Fat Shaming vs Body Acceptance: Is it okay to be fat?

Love who you are! But don’t settle!

That person must be vain. They’re way too in shape.

Get that girl a burger! She’s too skinny!

I’m full-figured and proud of it! Strong is the new skinny!

You can’t go five minutes these days without everybody chiming in on body acceptance, fat-shaming, or just expressing their opinion about what a human body should look like. (Not to mention the recent controversy surrounding /r/fatpeoplehate on Reddit.)

Today, we’re gonna dig into some of the tension between those supporting body acceptance, those actively engaged in fat shaming, and those looking to simply improve their health and the health of their loved ones.

Regardless of your current physique and situation, I bet you’ve contributed to this problem without even noticing it.

Let’s get after it.

You should look like this

kirby

Regardless of what you look like currently, or how you want to look, there will always be detractors everywhere, letting you know you should look different.

Ultimately, they’re saying one of two things:

  1. I am interested in this type of person, and you look different; therefore, you should change.
  2. I look a certain way and you look different, thus I need to challenge your look to feel better about my look. (Sometimes this is also, “I want to look like you do, but I don’t, so I’m going to challenge it to feel better.)

About a week ago, Nerd Fitness was featured in an Imgur article that made it to #1. In it, they referenced the before and after photos of Team NF member Staci and her incredible transformation.

A quick trip to the comments reveals plenty of dudes who decided it was their place to let Staci know they liked her better in the before picture.

Staci

Staci gets this quite frequently (thank you Internet), and her response is always the best:

“Why do I care what they think? I was unhealthy, my doctor told me I was unhealthy, and I was miserable. Now I’m happy and healthy. Thanks for the input though.”

I’m sure this isn’t the first you’ve seen of this. People want to let others know they liked them better when they were bigger, or smaller, or whatever. It will come from random internet trolls, or even from our own family and friends!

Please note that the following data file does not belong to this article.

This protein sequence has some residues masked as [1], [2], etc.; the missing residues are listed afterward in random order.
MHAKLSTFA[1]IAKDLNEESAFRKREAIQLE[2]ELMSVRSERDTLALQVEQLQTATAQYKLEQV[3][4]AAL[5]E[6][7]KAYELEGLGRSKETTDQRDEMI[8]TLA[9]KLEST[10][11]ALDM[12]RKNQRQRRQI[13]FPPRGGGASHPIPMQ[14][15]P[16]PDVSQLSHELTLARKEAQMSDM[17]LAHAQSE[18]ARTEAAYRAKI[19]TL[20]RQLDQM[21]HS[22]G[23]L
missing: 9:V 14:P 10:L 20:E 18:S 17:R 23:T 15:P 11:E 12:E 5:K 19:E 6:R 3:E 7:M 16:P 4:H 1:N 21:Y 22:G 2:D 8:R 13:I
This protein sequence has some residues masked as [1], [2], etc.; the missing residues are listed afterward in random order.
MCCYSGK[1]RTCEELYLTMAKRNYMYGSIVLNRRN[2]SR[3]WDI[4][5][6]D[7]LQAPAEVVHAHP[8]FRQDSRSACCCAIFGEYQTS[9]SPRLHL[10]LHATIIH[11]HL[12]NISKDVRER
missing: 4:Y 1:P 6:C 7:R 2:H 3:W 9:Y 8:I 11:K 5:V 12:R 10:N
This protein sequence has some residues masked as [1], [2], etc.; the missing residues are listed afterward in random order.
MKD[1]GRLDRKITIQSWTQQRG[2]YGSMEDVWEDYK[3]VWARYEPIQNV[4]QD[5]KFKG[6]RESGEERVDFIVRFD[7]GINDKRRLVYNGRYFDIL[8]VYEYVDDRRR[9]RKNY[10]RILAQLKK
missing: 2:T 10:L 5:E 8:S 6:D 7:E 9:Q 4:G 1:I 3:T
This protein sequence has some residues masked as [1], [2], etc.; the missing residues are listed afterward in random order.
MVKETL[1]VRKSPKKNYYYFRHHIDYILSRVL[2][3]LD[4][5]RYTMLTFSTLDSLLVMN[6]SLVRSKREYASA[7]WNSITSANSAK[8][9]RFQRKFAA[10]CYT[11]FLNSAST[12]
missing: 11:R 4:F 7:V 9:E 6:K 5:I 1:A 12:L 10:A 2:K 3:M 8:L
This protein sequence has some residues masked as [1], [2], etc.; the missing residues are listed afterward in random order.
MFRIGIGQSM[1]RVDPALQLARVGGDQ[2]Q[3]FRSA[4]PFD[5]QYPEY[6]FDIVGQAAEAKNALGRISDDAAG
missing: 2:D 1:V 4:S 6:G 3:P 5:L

Throw in this “Dad bod” nonsense (I weep for the future of humanity that I even have to acknowledge this) and you got yourself plenty of situations where we have a group of people who are unhealthy justifying their unhealthy lifestyles by putting down people who choose to live healthy.

It’s ridiculous, and it needs to stop.

Things we need to stop saying

words dictionary

Be honest, I bet you’ve said one of the following phrases or saw somebody else saying it and agreed. If we’re gonna elevate ourselves above all of this, the following phrases should be put out to pasture:

“Strong is the new skinny!” This phrase is often accompanied by a picture of a smokin’ hot woman in minimal clothing who is thin and (maybe) strong. You now have two things to feel bad about: you’re neither strong nor skinny! Not only that, but there are a ton of skinny folks trying their hardest to gain weight. Which brings us to…

“That person needs to eat.” This is essentially “skinny-shaming.” Many people have no problem saying “that girl should eat something!” when the same person would probably never say “that girl should eat less!” about someone who is overweight. We all have different body types, and yes, some people are naturally very thin. Guys or girls!

“Real women have curves.” Real women have a heartbeat. If you qualify, then you’re in! Real women have curves, or they’re skinny, or they’re big, or they’re tall, or they’re short. Just because you don’t look like the woman next to you doesn’t mean she’s not a real woman.

“That person is WAY too fit. Soooo vain.” It’s easy to make fun of the really really big guy at the gym, or the “too strong” girl, and make fun of them for being really vain or “scary” for having a bodybuilder body. We don’t make fun of people for being great at football, drawing, or cooking – fitness is a hobby, too (and weightlifting / powerlifting is a SPORT just like football).